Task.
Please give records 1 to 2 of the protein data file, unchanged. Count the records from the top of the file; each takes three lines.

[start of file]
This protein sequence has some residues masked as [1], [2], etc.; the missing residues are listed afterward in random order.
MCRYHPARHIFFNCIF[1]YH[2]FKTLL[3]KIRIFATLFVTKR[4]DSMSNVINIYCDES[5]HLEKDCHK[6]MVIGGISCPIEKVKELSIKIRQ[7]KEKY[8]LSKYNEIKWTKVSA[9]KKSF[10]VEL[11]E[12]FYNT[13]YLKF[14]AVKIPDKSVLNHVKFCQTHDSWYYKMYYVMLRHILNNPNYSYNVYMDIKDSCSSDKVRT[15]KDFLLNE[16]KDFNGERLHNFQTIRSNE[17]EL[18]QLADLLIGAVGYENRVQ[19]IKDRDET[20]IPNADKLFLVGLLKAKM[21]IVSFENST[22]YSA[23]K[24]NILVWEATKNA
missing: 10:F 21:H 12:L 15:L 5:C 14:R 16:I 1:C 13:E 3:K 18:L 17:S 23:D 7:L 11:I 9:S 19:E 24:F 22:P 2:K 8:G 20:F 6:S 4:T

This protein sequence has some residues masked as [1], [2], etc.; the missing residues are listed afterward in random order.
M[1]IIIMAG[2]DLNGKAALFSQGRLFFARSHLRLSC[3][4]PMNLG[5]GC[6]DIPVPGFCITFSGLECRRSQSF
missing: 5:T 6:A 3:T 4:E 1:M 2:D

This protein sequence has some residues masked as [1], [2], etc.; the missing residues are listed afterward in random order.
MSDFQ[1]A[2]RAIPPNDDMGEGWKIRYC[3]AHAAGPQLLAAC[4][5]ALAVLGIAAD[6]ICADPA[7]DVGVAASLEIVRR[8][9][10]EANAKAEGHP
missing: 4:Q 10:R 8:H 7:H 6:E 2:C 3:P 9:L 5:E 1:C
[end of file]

This protein sequence has some residues masked as [1], [2], etc.; the missing residues are listed afterward in random order.
MCRYHPARHIFFNCIF[1]YH[2]FKTLL[3]KIRIFATLFVTKR[4]DSMSNVINIYCDES[5]HLEKDCHK[6]MVIGGISCPIEKVKELSIKIRQ[7]KEKY[8]LSKYNEIKWTKVSA[9]KKSF[10]VEL[11]E[12]FYNT[13]YLKF[14]AVKIPDKSVLNHVKFCQTHDSWYYKMYYVMLRHILNNPNYSYNVYMDIKDSCSSDKVRT[15]KDFLLNE[16]KDFNGERLHNFQTIRSNE[17]EL[18]QLADLLIGAVGYENRVQ[19]IKDRDET[20]IPNADKLFLVGLLKAKM[21]IVSFENST[22]YSA[23]K[24]NILVWEATKNA
missing: 10:F 21:H 12:L 15:L 5:C 14:R 16:I 1:C 13:E 3:K 18:L 17:S 23:D 7:L 11:I 9:S 19:E 24:F 22:P 2:K 8:G 20:F 6:S 4:T

This protein sequence has some residues masked as [1], [2], etc.; the missing residues are listed afterward in random order.
M[1]IIIMAG[2]DLNGKAALFSQGRLFFARSHLRLSC[3][4]PMNLG[5]GC[6]DIPVPGFCITFSGLECRRSQSF
missing: 5:T 6:A 3:T 4:E 1:M 2:D